Filipino WW2 U.S. Veterans Fight 4 Equity

Ongoing Lobby post FVEC
Filing of FVEC Claims thru the VA
Advocacy for FVEC
FVEC, Equity or Not Equity?
Ongoing Lobby post FVEC
Filvets Excluded from "Missouri List"
Sgt Realuyo: Bury Me @ Arlington
FVEC in the Media
H.R. 1 & S. 366
Lobby for S.366
H.R. 2638
Other Bills Enacted to Law
Pending Bills
Legislation GRAVEYARD
H.R. 6897
S. 1315 & S.A. 4572
S. 1315: the Democrats & the Republicans
The American Legion & Other Oppositionists
Senate & House Honoring Filvets
Legislative Reports
Legislative Testimonies
Supporters 4 Filvets
In Their Own Words
PhilAm Organizations & Activists
Immigration & Nationality Act
Hibi & Other Court Cases
Gregorio Rivera's Citizenship
Rescission Acts of 1946
U.S. Presidents & the Filvets
A Plea for U.S. Apology
Philippine Presidents & the Filvets
Filipino WW2 U.S. Veterans Name List A-Z
Balitang Beterano by Col Quesada 2002
Balitang Beterano by Col Quesada 2003
Balitang Beterano by Col Quesada 2004
Balitang Beterano by Col Quesada 2005-2007
Ordeal in War's Hell by Col Quesada
Freedom @ Dawn by Col Quesada
Col Frank Quesada, RIP

One final lobby! Why?
By Romy Monteyro

On Monday, the 18th of March, this writer and the commander of Commander of the Filipino WWII Veterans Federation of San Diego County will go to Washington DC to launch our final lobby on behalf of the widows of the Filipino WWII veterans who were completely left out in the payment of benefits.

The WWII FilVets were finally recognized and rewarded for their wartime services, albeit too little too late, when they were granted one time lump sum payments under the Economic Recovery Act, otherwise known as the Obama Stimulus Package.

FilVets who are US citizens became entitled to a $15,000 payment, while their non-US citizen counterparts qualified for a $9,000 dole out. To date, however, many veterans have yet to receive their payments and to some, the long hoped for compensation came too late when they died before their claims were approved.

But the widows of those FilVets who died before the Economic Recovery Act was signed into law were completely left out. They too, waited for more than 60 years to receive a little something from Uncle Sam, but after the long wait, they were simply left holding an empty bag. Justifiably, they are as entitled to compensation as the surviving FilVets since their spouses also served in the US military during WWII, either as regular soldiers of the Philippine Commonwealth Army or recognized resistance fighters.

It is to this end, to obtain some kind of compensation for these hapless widows that Commander Braga and I are once again going to knock on the doors of US lawmakers in the US Congress to appeal to their sense of fairness.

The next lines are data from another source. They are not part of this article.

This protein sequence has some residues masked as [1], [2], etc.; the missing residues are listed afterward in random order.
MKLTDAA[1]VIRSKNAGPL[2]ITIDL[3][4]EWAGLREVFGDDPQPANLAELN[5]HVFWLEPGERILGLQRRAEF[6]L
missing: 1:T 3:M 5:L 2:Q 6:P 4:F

Aware however, that it is quite difficult, if not downright impossible to convince these lawmakers to lend a sympathetic ear to the widows' cause if we ask for new money or appropriation, we have come up with an alternative that might just work.

We know only too well that when we ask Congress for money it would be like reaching for the moon. But in our experience, lobbyist have a better chance of success if no new appropriations are asked of our lawmakers.

Here then is how we're going to try and convince our illustrious legislators in Congress to at least listen to what we have to say and hope that they act on our proposals favorably:

1. Of the $198 million appropriated for the surviving Filipino WW II veterans, we propose that an amendment be introduced to use whatever surplus money is left to pay their widows without regard to citizenship or residence.

2. We propose that the law authorizing the payment of 75% of their SSI be increased to 100%, for the FilVets, their US citizen spouses and US citizen widows, should they choose to return to the Philippines.

3. An amendment to the Medicare law to allow its use in the Philippines not only for the FilVets, their US citizen spouses and/or widows but also for all US citizen non-military retirees. US military retirees in the Philippines are allowed the use of TRICARE, so why not Medicare. And since the cost of medical care and medications in the old country is cheaper, this would be advantageous to the US government because of the considerable amount of savings involved.

4. Finally, we propose an increase of $500,000 to the current $500,000 paid annually by the USVA to the Philippine Veterans Memorial Medical Center to allow that medical facility to purchase medications for the FilVets. The current $500,000 annual dole out is strictly for the purchase of medical equipment.

As always, we seek the Divine Intervention of our Almighty God to make this latest endeavor a success, while we seek the most valuable assistance of our friends in Congress, the long time champions of our FilVets.

Once again, Congressman Bob Filner, the Chairman of the House Veterans Affairs Committee who authored the Bill that granted the lump sum payments to our FilVets will be at the forefront of this campaign. Congressman Filner has consistently and indefatigably shepherded all past efforts to recognize the wartime services of the Filipino WWII veterans,

Working with Filner, hand in hand, are our two best friends in the US Senate, Senators Daniel Akaka and Daniel Inouye, themselves WWII veterans. Senator Inouye, a Congressional Medal of Honor winner, it would be recalled, was instrumental in including the Bill authored by Bob Filner in the Economic Recovery Law (Stimulus Package) which finally granted the FilVets their long awaited reward from Uncle Sam for military services rendered to the United States in World War II.

Be in prayer with us dear readers that we may succeed in this worthwhile final mission. This is the least we can do for our valiant Filipino WWII veterans, their spouses and their widows, in the twilight of their lives.

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